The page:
07 November 2017
This article is modified from content prepared by the Australian Academy of Science.
Australian biochemist and molecular biologist Professor John Shine AC has been elected President of the Australian Academy of Science.
Professor Shine became world-renowned for a series of discoveries he made between 1975 and 1985 that furthered our understanding of genes.
He cloned the first human hormone genes, and in the process developed sophisticated gene cloning techniques that helped transform the world of biotechnology.
Professor Shine said he is both daunted and proud of his election.
“The role of President comes with great prestige and big footsteps to follow in. I want to ensure that the Academy continues to be the first place government, politicians and industry come to when they are looking for learned scientific advice,” Professor Shine said.
“Communicating the science behind immunisation is a great recent example of where the Academy has helped inform the public and addressed renewed concerns around this important health issue.”
In his earlier roles in the US biotechnology industry and as Chairman of CSL for the past six years, Professor Shine has a longstanding commitment to the translation of research discoveries into advances in health care for the social and economic benefit of the community.
“I’ve always had a strong interest in communicating the importance of science to the broader community which I will continue to do in this role,” Professor Shine said.
“The importance of science to Australia’s future cannot be emphasised enough. As Australian science undergraduates and postgraduates attend threspective graduation ceremonies over the coming weeks, I would say to them, you will be in high demand and we need you to put your bright minds to the many challenges facing society.”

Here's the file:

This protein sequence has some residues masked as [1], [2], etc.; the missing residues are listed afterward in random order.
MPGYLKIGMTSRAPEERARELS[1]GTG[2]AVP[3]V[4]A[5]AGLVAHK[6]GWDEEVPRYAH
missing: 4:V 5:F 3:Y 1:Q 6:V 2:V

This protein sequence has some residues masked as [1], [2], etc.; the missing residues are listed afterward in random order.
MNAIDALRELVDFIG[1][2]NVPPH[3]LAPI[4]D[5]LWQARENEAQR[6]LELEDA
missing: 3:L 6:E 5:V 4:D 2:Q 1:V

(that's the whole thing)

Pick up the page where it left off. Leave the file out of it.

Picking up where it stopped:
Professor Shine was elected to the Academy in 1994. The Academy’s home, previously known as Becker House, was named the Shine Dome in 2000, in recognition of a $1 million donation made by Professor Shine to help restore the building, one of the most iconic and distinctive in Australia.
Professor Shine was also Executive Director of the Garvan Institute of Medical Research from 1990 - 2012. He still runs his own lab at the institute, investigating the gene mutations responsible for inherited kidney disorders.
Professor John Mattick, who succeeded Prof Shine as Executive Director of Garvan, congratulated Prof Shine on his appointment.
Prof Mattick said, “We are delighted that one of Australia's most eminent scientists and one of Garvan's leading figures has been elected President of the AAS. We’re proud that John continues to call Garvan home, and we all, especially our younger researchers, benefit from his wisdom and his ongoing engagement with the research at Garvan.”